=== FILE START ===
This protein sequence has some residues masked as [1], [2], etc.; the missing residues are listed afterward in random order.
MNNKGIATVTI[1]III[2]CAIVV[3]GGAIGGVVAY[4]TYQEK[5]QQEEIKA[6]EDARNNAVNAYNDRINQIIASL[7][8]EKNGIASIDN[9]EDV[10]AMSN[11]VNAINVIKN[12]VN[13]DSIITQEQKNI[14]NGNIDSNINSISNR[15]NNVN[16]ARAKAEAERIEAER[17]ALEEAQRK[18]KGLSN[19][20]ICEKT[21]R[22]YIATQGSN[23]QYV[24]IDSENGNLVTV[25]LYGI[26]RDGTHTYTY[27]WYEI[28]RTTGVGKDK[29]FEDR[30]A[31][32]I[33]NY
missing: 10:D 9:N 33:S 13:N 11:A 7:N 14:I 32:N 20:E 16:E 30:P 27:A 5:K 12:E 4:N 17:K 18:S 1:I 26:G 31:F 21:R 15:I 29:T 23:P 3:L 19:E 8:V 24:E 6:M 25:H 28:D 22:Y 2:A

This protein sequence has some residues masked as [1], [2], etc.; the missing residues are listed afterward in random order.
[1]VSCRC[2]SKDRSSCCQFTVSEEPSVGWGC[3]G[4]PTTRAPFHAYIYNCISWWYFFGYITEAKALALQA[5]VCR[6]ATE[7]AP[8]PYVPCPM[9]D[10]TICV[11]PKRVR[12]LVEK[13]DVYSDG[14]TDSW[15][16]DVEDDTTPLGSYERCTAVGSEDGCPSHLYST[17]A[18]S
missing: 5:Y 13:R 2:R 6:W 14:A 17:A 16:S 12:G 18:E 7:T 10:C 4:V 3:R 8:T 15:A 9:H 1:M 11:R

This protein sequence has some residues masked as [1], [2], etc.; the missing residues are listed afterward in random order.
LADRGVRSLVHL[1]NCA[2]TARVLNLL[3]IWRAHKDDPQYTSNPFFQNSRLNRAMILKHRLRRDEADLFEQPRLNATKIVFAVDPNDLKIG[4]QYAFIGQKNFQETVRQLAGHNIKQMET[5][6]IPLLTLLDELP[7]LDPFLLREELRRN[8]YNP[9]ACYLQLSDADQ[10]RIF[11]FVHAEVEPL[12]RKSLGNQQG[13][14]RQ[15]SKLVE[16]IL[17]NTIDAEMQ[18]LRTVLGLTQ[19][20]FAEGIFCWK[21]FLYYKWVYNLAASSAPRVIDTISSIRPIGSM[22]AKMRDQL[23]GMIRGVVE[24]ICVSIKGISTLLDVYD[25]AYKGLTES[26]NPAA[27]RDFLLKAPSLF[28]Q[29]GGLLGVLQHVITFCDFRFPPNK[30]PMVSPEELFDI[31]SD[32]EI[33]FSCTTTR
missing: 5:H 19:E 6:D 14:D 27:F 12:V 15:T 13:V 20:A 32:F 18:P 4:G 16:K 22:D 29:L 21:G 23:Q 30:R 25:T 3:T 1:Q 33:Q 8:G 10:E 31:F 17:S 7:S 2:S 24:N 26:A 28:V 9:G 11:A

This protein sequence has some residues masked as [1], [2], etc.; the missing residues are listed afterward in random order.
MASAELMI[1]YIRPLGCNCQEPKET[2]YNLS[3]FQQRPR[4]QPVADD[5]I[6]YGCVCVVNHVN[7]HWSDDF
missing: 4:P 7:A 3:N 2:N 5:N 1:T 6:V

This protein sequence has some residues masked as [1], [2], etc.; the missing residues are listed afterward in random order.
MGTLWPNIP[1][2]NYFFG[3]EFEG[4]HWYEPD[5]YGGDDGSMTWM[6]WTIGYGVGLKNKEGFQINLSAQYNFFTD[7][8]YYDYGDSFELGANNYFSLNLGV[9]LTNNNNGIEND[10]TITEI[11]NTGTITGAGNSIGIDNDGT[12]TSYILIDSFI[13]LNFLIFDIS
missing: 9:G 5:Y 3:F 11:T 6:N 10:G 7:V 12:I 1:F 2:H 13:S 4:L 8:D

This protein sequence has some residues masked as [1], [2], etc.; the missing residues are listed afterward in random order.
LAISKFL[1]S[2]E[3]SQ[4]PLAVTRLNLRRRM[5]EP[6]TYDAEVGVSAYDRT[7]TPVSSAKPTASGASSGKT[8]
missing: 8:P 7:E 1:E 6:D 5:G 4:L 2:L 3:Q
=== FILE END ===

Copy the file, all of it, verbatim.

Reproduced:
This protein sequence has some residues masked as [1], [2], etc.; the missing residues are listed afterward in random order.
MNNKGIATVTI[1]III[2]CAIVV[3]GGAIGGVVAY[4]TYQEK[5]QQEEIKA[6]EDARNNAVNAYNDRINQIIASL[7][8]EKNGIASIDN[9]EDV[10]AMSN[11]VNAINVIKN[12]VN[13]DSIITQEQKNI[14]NGNIDSNINSISNR[15]NNVN[16]ARAKAEAERIEAER[17]ALEEAQRK[18]KGLSN[19][20]ICEKT[21]R[22]YIATQGSN[23]QYV[24]IDSENGNLVTV[25]LYGI[26]RDGTHTYTY[27]WYEI[28]RTTGVGKDK[29]FEDR[30]A[31][32]I[33]NY
missing: 10:D 9:N 33:S 13:N 11:A 7:N 14:I 32:N 20:E 16:E 30:P 27:A 5:K 12:E 4:N 17:K 18:S 1:I 26:G 31:F 21:R 15:I 29:T 23:P 3:L 19:E 8:V 24:E 6:M 25:H 28:D 22:Y 2:A

This protein sequence has some residues masked as [1], [2], etc.; the missing residues are listed afterward in random order.
[1]VSCRC[2]SKDRSSCCQFTVSEEPSVGWGC[3]G[4]PTTRAPFHAYIYNCISWWYFFGYITEAKALALQA[5]VCR[6]ATE[7]AP[8]PYVPCPM[9]D[10]TICV[11]PKRVR[12]LVEK[13]DVYSDG[14]TDSW[15][16]DVEDDTTPLGSYERCTAVGSEDGCPSHLYST[17]A[18]S
missing: 5:Y 13:R 2:R 6:W 14:A 17:A 16:S 12:G 18:E 7:T 10:C 4:V 3:R 8:T 15:A 9:H 1:M 11:R

This protein sequence has some residues masked as [1], [2], etc.; the missing residues are listed afterward in random order.
LADRGVRSLVHL[1]NCA[2]TARVLNLL[3]IWRAHKDDPQYTSNPFFQNSRLNRAMILKHRLRRDEADLFEQPRLNATKIVFAVDPNDLKIG[4]QYAFIGQKNFQETVRQLAGHNIKQMET[5][6]IPLLTLLDELP[7]LDPFLLREELRRN[8]YNP[9]ACYLQLSDADQ[10]RIF[11]FVHAEVEPL[12]RKSLGNQQG[13][14]RQ[15]SKLVE[16]IL[17]NTIDAEMQ[18]LRTVLGLTQ[19][20]FAEGIFCWK[21]FLYYKWVYNLAASSAPRVIDTISSIRPIGSM[22]AKMRDQL[23]GMIRGVVE[24]ICVSIKGISTLLDVYD[25]AYKGLTES[26]NPAA[27]RDFLLKAPSLF[28]Q[29]GGLLGVLQHVITFCDFRFPPNK[30]PMVSPEELFDI[31]SD[32]EI[33]FSCTTTR
missing: 5:H 19:E 6:D 14:D 27:F 12:V 15:T 13:V 20:A 32:F 18:P 4:G 16:K 22:D 29:L 21:G 23:Q 30:R 25:T 3:T 1:Q 33:Q 8:G 10:E 31:F 17:S 7:S 2:S 24:N 26:A 28:V 9:G 11:A

This protein sequence has some residues masked as [1], [2], etc.; the missing residues are listed afterward in random order.
MASAELMI[1]YIRPLGCNCQEPKET[2]YNLS[3]FQQRPR[4]QPVADD[5]I[6]YGCVCVVNHVN[7]HWSDDF
missing: 4:P 7:A 3:N 2:N 5:N 1:T 6:V

This protein sequence has some residues masked as [1], [2], etc.; the missing residues are listed afterward in random order.
MGTLWPNIP[1][2]NYFFG[3]EFEG[4]HWYEPD[5]YGGDDGSMTWM[6]WTIGYGVGLKNKEGFQINLSAQYNFFTD[7][8]YYDYGDSFELGANNYFSLNLGV[9]LTNNNNGIEND[10]TITEI[11]NTGTITGAGNSIGIDNDGT[12]TSYILIDSFI[13]LNFLIFDIS
missing: 9:G 5:Y 3:F 11:T 6:N 10:G 7:V 12:I 1:F 2:H 13:S 4:L 8:D

This protein sequence has some residues masked as [1], [2], etc.; the missing residues are listed afterward in random order.
LAISKFL[1]S[2]E[3]SQ[4]PLAVTRLNLRRRM[5]EP[6]TYDAEVGVSAYDRT[7]TPVSSAKPTASGASSGKT[8]
missing: 8:P 7:E 1:E 6:D 5:G 4:L 2:L 3:Q